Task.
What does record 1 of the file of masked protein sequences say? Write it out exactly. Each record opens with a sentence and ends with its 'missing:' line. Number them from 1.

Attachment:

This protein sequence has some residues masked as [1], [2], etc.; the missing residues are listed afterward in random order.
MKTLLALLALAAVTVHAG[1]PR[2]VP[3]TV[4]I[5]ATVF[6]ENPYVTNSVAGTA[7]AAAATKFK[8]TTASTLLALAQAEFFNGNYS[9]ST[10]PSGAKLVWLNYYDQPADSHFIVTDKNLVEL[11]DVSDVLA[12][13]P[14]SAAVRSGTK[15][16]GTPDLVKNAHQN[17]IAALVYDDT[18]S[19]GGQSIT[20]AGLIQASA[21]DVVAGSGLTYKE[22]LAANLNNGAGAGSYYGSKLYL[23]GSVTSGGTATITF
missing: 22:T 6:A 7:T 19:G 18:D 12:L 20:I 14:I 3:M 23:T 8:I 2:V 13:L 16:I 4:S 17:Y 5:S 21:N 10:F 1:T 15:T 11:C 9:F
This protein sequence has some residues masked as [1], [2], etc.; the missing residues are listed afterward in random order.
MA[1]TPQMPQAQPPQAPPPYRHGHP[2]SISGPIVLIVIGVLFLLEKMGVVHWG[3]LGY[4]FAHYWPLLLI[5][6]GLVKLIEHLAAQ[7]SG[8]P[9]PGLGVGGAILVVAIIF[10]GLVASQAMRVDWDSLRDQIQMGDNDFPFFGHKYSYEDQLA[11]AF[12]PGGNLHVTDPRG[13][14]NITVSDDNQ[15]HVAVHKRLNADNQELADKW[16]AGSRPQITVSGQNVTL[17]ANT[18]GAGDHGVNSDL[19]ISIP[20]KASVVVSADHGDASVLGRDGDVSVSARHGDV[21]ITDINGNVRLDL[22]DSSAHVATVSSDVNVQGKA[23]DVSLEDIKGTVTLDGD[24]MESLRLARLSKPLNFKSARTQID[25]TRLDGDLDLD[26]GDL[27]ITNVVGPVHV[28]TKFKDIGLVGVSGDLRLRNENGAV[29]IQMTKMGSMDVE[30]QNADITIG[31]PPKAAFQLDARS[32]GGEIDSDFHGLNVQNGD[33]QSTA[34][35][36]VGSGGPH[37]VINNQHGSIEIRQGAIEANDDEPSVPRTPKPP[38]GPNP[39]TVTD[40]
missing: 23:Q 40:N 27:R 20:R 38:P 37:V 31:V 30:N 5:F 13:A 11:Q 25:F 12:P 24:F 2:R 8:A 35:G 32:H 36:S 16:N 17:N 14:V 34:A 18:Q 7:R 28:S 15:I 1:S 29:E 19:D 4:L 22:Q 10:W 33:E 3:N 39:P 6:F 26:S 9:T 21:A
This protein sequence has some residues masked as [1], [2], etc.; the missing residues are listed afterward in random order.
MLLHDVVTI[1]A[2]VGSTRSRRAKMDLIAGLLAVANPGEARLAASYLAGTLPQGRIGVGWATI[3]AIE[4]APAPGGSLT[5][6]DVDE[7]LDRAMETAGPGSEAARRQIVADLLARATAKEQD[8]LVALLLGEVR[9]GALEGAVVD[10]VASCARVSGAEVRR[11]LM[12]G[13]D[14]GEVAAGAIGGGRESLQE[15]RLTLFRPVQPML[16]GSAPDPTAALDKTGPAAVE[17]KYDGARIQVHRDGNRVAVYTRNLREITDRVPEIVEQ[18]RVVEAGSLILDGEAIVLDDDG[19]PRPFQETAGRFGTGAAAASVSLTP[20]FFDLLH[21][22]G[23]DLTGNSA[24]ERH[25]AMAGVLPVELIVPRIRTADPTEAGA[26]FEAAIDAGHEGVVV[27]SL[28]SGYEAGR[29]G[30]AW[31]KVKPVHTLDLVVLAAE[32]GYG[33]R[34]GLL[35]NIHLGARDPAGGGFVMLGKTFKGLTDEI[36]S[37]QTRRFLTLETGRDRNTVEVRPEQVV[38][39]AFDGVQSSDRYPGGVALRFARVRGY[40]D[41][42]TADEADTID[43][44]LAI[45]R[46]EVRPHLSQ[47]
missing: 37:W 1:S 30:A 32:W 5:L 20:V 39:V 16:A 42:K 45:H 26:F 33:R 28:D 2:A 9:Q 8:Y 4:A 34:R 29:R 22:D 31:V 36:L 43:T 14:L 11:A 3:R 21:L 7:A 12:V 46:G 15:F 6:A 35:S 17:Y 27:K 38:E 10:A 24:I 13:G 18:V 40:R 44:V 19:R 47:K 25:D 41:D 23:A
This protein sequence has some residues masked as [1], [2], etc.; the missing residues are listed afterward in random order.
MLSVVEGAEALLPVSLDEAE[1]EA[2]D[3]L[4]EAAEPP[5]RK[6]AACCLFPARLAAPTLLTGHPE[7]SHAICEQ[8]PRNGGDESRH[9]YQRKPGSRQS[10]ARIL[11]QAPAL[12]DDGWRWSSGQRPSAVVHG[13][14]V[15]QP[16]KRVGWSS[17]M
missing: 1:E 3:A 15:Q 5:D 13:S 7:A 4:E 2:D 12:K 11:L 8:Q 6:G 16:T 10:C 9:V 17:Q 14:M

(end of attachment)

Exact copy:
This protein sequence has some residues masked as [1], [2], etc.; the missing residues are listed afterward in random order.
MKTLLALLALAAVTVHAG[1]PR[2]VP[3]TV[4]I[5]ATVF[6]ENPYVTNSVAGTA[7]AAAATKFK[8]TTASTLLALAQAEFFNGNYS[9]ST[10]PSGAKLVWLNYYDQPADSHFIVTDKNLVEL[11]DVSDVLA[12][13]P[14]SAAVRSGTK[15][16]GTPDLVKNAHQN[17]IAALVYDDT[18]S[19]GGQSIT[20]AGLIQASA[21]DVVAGSGLTYKE[22]LAANLNNGAGAGSYYGSKLYL[23]GSVTSGGTATITF
missing: 22:T 6:A 7:T 19:G 18:D 12:L 20:I 14:I 3:M 23:T 8:I 2:V 13:L 16:I 4:S 17:Y 5:S 21:N 10:F 1:T 15:T 11:C 9:F